Sula Essay

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There are at least three distances at which characters in the novel experience the representations that provide their identity, two of which I have already discussed. In the water in a toilet, Shadrack sees his definite identity as a black man reflected back at him. As in Lacan's "mirror stage," this experience of reflection defines the self as other. If Shadrack sees his ideal self reflected in a toilet, that reflection is both ideal and abject. Yet he is nevertheless reassured that he is "real" by the reflected image. Helene Wright and Eva Peace, I have argued, produce for themselves, by manipulations of things and bodies in space, definitive representations such as Shadrack finds in reflected images. For these women, definition is not provided by reflections. But they nonetheless, as they fill in and empty spaces, provide definite forms of and limits to meaning.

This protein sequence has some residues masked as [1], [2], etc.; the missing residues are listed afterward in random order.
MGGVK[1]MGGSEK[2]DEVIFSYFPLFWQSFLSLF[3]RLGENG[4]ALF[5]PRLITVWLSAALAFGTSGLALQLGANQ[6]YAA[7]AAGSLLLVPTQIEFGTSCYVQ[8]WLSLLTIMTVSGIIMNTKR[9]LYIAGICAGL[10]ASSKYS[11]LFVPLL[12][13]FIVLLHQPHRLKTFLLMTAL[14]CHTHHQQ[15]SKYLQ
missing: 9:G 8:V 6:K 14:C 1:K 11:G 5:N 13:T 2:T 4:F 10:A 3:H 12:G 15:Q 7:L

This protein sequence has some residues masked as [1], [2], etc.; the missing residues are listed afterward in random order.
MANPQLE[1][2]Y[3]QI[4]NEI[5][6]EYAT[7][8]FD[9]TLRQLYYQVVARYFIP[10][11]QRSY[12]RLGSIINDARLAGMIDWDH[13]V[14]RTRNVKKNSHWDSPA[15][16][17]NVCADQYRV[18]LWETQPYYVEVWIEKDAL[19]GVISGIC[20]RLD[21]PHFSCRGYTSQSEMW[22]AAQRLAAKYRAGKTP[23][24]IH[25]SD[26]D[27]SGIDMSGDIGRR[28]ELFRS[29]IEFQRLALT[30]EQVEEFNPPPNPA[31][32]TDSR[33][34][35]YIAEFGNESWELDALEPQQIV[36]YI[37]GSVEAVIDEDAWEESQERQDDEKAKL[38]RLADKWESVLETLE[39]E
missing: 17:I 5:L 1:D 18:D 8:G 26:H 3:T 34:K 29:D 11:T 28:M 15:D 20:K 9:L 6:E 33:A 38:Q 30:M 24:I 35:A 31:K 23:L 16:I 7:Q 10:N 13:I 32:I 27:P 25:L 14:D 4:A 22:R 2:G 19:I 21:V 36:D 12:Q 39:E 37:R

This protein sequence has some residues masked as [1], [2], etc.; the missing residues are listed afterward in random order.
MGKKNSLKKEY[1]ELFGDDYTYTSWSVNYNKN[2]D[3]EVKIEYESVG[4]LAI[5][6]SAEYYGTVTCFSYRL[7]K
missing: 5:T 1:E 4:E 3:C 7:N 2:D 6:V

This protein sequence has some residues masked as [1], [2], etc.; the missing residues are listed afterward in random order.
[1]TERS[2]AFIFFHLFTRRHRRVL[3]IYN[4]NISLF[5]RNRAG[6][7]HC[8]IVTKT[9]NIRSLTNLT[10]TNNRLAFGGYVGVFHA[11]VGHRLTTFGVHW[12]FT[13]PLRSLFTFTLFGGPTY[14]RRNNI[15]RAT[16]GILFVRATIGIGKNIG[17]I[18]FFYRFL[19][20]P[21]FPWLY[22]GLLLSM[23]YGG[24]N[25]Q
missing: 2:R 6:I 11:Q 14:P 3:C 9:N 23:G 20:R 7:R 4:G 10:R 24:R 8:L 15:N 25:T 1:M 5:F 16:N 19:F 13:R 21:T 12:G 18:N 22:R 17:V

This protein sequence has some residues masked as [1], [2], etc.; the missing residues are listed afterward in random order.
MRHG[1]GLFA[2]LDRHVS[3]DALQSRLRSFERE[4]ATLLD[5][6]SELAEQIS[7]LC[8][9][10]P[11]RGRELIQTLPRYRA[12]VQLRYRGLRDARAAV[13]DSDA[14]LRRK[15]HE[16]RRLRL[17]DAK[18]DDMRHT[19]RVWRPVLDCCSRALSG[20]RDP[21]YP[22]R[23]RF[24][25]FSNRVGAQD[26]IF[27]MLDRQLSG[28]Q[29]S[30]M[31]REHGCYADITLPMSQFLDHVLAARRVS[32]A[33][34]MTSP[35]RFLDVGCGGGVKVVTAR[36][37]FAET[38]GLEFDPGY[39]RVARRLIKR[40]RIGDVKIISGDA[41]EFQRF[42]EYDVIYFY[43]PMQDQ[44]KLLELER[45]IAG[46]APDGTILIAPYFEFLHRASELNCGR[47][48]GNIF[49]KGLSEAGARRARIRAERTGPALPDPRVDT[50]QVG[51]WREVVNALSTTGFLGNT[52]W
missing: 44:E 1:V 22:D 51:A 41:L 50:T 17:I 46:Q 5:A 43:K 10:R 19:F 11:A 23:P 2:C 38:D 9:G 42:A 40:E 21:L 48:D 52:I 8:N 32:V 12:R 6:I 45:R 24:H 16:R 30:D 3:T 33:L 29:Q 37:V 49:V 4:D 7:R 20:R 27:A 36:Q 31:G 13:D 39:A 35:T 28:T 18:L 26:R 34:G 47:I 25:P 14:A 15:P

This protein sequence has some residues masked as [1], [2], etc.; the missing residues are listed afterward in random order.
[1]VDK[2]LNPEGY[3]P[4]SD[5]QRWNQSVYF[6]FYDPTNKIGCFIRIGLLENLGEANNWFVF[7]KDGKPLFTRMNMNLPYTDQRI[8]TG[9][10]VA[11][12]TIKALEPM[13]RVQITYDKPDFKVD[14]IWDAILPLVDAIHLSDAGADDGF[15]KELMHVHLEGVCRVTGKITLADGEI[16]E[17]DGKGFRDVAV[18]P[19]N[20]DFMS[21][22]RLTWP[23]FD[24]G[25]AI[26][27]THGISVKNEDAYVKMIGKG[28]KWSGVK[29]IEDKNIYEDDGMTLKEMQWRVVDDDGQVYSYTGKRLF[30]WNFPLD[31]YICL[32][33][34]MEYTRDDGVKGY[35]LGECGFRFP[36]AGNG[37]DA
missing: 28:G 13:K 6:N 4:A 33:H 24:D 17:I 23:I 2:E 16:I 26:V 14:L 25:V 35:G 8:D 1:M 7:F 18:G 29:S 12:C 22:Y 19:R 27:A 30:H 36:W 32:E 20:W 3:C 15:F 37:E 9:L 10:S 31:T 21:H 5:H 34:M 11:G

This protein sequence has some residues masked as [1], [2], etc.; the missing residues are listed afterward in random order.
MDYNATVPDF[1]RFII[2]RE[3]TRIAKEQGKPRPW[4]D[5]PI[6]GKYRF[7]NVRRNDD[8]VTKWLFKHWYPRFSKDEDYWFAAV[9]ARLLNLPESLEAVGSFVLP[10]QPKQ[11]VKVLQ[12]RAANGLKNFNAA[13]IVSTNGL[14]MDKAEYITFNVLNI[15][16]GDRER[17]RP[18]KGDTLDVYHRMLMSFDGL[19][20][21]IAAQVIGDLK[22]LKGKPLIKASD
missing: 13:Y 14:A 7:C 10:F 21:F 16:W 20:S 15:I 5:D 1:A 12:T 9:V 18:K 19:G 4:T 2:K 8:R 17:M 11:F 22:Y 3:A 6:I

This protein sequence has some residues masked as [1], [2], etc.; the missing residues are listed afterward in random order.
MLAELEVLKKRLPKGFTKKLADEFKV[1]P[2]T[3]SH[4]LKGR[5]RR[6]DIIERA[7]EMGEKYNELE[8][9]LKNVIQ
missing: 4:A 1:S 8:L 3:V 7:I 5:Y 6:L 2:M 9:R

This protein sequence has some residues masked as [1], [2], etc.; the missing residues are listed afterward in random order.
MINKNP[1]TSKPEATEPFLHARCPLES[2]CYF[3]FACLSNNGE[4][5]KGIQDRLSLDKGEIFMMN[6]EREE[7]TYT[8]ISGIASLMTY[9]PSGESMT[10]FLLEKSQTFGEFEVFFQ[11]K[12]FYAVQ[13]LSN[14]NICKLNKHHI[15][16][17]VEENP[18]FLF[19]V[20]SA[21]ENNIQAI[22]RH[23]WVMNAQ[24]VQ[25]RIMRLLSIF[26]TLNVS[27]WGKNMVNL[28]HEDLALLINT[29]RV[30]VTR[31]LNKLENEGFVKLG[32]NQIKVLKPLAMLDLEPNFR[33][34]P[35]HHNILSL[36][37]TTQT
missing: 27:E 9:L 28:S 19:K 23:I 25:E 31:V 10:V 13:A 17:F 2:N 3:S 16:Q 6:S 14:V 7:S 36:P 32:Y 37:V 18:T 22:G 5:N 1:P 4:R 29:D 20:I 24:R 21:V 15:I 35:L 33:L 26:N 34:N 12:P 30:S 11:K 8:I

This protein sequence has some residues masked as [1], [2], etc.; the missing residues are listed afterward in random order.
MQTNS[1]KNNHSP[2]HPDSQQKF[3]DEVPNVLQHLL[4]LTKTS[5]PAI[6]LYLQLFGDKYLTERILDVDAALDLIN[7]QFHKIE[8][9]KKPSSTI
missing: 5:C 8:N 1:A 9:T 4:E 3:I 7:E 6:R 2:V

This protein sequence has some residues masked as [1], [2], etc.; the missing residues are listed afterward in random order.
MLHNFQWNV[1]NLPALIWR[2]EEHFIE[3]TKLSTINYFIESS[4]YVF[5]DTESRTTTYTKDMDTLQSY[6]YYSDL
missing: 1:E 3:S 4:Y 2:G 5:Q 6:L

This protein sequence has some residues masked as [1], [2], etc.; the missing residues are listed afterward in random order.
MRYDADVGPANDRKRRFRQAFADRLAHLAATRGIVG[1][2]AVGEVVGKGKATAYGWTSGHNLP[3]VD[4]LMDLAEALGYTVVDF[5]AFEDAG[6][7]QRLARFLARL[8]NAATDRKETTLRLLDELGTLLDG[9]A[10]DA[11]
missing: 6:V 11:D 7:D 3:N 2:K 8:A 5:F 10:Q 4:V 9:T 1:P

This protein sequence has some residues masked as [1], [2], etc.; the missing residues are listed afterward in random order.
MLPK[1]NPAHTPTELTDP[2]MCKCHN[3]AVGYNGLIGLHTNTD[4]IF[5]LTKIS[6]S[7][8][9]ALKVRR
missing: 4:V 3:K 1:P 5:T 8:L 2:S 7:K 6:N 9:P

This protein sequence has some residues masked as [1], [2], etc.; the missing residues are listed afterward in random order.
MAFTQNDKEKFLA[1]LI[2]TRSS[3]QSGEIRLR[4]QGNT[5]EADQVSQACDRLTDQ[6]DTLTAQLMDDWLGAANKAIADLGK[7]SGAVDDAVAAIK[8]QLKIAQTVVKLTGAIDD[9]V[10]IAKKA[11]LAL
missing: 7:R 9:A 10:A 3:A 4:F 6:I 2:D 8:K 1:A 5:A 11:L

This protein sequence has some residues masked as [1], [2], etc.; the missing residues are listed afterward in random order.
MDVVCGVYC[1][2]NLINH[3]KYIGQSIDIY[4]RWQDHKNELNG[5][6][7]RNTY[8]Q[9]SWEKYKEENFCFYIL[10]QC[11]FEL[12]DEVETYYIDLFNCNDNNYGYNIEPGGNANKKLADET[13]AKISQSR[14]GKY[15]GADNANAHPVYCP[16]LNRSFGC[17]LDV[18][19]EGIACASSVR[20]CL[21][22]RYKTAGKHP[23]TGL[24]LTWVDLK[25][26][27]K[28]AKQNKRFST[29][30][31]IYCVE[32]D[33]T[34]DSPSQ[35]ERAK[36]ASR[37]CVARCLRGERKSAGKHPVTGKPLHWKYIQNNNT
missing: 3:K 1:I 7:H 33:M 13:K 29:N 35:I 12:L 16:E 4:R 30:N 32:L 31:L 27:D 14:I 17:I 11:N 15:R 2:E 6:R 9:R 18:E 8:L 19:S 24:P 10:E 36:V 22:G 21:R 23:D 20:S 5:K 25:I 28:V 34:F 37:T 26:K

Eva's daughter and granddaughter...

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This section contains 1,015 words
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